from The American Heritage® Dictionary of the English Language, 4th Edition
- n. A discussion or conference, especially one between enemies over terms of truce or other matters.
- intransitive v. To have a discussion, especially with an enemy.
from Wiktionary, Creative Commons Attribution/Share-Alike License
- n. A conference, especially one between enemies.
- v. To have a discussion, especially one between enemies.
from the GNU version of the Collaborative International Dictionary of English
- n. Mutual discourse or conversation; discussion; hence, an oral conference with an enemy, as with regard to a truce.
- intransitive v. To speak with another; to confer on some point of mutual concern; to discuss orally; hence, specifically, to confer orally with an enemy; to treat with him by words, as on an exchange of prisoners, an armistice, or terms of peace.
from The Century Dictionary and Cyclopedia
- n. Discourse or conversation; discussion; a conference; specifically, a brief conference with an enemy as under a flag of truce; an informal treating between two hostile parties before or in the course of a contest. Cf. barley.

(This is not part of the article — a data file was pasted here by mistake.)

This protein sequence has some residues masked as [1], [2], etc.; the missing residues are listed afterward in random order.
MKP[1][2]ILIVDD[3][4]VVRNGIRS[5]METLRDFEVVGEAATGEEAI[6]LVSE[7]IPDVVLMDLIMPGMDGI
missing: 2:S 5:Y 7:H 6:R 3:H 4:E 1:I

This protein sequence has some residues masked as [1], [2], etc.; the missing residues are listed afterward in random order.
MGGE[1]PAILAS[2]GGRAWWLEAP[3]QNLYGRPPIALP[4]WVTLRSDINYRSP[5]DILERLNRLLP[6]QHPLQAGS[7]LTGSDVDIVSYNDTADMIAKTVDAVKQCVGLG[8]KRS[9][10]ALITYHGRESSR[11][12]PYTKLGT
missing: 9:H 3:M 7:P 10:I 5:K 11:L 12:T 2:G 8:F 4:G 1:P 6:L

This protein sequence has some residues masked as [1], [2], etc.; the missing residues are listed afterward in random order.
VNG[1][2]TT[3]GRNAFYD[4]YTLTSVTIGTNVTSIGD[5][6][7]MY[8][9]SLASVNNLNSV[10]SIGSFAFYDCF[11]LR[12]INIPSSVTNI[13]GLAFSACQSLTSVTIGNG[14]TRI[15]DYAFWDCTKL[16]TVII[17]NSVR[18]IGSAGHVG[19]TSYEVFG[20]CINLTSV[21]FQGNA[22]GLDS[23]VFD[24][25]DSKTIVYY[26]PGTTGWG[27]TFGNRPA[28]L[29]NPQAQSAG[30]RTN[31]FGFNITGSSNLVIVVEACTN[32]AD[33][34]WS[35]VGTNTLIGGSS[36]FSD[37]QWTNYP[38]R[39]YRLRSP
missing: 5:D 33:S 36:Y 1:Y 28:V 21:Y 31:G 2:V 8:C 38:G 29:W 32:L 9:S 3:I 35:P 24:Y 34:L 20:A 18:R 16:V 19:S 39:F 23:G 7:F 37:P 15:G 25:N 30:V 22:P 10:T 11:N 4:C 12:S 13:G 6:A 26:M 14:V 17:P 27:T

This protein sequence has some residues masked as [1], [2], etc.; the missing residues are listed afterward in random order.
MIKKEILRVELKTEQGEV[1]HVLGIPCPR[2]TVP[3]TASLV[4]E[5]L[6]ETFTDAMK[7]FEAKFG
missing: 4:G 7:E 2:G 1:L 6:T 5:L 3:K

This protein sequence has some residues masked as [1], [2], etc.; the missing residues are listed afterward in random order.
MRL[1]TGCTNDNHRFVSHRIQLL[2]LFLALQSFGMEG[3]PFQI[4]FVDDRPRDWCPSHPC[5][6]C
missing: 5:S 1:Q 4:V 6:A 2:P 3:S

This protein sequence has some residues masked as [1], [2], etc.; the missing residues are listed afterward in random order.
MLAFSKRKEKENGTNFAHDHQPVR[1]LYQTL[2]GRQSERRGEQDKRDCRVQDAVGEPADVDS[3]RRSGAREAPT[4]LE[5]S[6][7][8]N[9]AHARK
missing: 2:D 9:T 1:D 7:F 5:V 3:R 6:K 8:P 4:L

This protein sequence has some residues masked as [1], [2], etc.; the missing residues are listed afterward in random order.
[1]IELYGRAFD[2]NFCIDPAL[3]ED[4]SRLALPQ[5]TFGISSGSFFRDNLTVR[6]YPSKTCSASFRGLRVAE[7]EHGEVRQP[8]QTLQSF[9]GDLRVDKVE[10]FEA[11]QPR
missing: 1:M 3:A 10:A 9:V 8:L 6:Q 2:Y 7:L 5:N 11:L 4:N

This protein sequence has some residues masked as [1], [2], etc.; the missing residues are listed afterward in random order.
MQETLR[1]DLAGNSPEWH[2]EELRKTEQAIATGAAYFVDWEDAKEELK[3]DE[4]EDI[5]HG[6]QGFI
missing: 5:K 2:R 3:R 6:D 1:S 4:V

- To speak; discourse; confer on some point of mutual concern; especially, to confer with an enemy, as on an exchange of prisoners, or on the cessation of hostilities.
- To argue.
- To utter; speak.
- n. Same as parliament, 7.
- In the United States, in faro and similar games, and in horse-racing, to stake (one's money, together with that won by it on another bet): as, to parley one's bet. See paroli.
- n. The act of leaving as a stake the money staked on a previous bet, together with that won by it. See paroli.
from WordNet 3.0 Copyright 2006 by Princeton University. All rights reserved.
- v. discuss, as between enemies
- n. a negotiation between enemies
Middle English, from Old French parlee, from feminine past participle of parler, to talk, from Vulgar Latin *paraulāre, from Late Latin parabolāre, from parabola, discourse; see parable.(American Heritage® Dictionary of the English Language, Fourth Edition)
From Old French parler ("to talk; to speak"), from Vulgar Latin *paraulare (“to speak”), from Late Latin parabolare, from Latin parabola ("comparison"), from Ancient Greek παραβολή, from παρά ("beside") with βολή ("throwing"). (Wiktionary)